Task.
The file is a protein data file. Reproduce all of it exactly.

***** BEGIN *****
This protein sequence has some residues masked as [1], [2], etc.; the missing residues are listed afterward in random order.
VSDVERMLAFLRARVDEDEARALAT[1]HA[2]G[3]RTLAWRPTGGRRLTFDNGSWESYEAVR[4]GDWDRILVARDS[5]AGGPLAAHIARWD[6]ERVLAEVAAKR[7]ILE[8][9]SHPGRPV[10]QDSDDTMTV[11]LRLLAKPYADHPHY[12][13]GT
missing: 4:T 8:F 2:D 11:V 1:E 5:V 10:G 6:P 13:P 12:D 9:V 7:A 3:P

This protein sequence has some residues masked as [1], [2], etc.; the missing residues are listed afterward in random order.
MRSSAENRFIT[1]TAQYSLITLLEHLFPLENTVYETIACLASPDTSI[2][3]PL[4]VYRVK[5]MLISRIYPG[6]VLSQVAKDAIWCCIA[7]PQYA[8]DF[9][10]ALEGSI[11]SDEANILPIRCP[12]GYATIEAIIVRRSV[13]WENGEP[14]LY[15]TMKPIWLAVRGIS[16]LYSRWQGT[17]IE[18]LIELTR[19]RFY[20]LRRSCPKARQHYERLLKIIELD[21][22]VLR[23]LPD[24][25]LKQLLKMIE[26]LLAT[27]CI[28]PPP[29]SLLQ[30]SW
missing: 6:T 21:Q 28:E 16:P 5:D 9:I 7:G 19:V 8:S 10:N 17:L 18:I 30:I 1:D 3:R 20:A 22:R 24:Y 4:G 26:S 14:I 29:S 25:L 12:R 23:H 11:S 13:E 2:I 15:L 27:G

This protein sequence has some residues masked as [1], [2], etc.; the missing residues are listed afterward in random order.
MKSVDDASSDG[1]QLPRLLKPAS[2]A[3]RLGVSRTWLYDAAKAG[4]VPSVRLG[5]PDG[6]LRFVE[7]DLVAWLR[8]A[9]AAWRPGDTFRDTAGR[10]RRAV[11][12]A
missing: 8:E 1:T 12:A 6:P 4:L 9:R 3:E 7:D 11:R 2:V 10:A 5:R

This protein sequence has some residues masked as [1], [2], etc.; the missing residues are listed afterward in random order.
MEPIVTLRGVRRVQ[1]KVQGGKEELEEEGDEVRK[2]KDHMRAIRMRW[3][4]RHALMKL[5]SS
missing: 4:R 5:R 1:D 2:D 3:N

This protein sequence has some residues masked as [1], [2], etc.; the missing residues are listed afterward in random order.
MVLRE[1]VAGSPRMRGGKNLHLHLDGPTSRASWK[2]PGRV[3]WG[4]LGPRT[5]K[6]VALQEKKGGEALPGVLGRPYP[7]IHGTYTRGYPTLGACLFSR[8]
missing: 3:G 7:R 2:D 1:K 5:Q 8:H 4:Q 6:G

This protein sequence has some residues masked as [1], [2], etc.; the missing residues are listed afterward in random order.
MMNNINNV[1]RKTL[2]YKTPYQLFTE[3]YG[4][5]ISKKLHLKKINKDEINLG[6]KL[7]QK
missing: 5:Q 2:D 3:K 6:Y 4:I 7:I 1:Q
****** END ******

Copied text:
This protein sequence has some residues masked as [1], [2], etc.; the missing residues are listed afterward in random order.
VSDVERMLAFLRARVDEDEARALAT[1]HA[2]G[3]RTLAWRPTGGRRLTFDNGSWESYEAVR[4]GDWDRILVARDS[5]AGGPLAAHIARWD[6]ERVLAEVAAKR[7]ILE[8][9]SHPGRPV[10]QDSDDTMTV[11]LRLLAKPYADHPHY[12][13]GT
missing: 4:T 8:F 2:D 11:V 1:E 5:V 10:G 6:P 13:P 12:D 9:V 7:A 3:P

This protein sequence has some residues masked as [1], [2], etc.; the missing residues are listed afterward in random order.
MRSSAENRFIT[1]TAQYSLITLLEHLFPLENTVYETIACLASPDTSI[2][3]PL[4]VYRVK[5]MLISRIYPG[6]VLSQVAKDAIWCCIA[7]PQYA[8]DF[9][10]ALEGSI[11]SDEANILPIRCP[12]GYATIEAIIVRRSV[13]WENGEP[14]LY[15]TMKPIWLAVRGIS[16]LYSRWQGT[17]IE[18]LIELTR[19]RFY[20]LRRSCPKARQHYERLLKIIELD[21][22]VLR[23]LPD[24][25]LKQLLKMIE[26]LLAT[27]CI[28]PPP[29]SLLQ[30]SW
missing: 6:T 21:Q 28:E 16:P 5:D 9:I 7:G 19:V 8:S 10:N 17:L 18:I 30:I 1:D 3:R 20:A 22:R 24:Y 4:G 26:S 14:I 29:S 25:L 12:R 23:H 11:S 13:E 2:I 15:L 27:G

This protein sequence has some residues masked as [1], [2], etc.; the missing residues are listed afterward in random order.
MKSVDDASSDG[1]QLPRLLKPAS[2]A[3]RLGVSRTWLYDAAKAG[4]VPSVRLG[5]PDG[6]LRFVE[7]DLVAWLR[8]A[9]AAWRPGDTFRDTAGR[10]RRAV[11][12]A
missing: 8:E 1:T 12:A 6:P 4:L 9:R 3:E 7:D 11:R 2:V 10:A 5:R

This protein sequence has some residues masked as [1], [2], etc.; the missing residues are listed afterward in random order.
MEPIVTLRGVRRVQ[1]KVQGGKEELEEEGDEVRK[2]KDHMRAIRMRW[3][4]RHALMKL[5]SS
missing: 4:R 5:R 1:D 2:D 3:N

This protein sequence has some residues masked as [1], [2], etc.; the missing residues are listed afterward in random order.
MVLRE[1]VAGSPRMRGGKNLHLHLDGPTSRASWK[2]PGRV[3]WG[4]LGPRT[5]K[6]VALQEKKGGEALPGVLGRPYP[7]IHGTYTRGYPTLGACLFSR[8]
missing: 3:G 7:R 2:D 1:K 5:Q 8:H 4:Q 6:G

This protein sequence has some residues masked as [1], [2], etc.; the missing residues are listed afterward in random order.
MMNNINNV[1]RKTL[2]YKTPYQLFTE[3]YG[4][5]ISKKLHLKKINKDEINLG[6]KL[7]QK
missing: 5:Q 2:D 3:K 6:Y 4:I 7:I 1:Q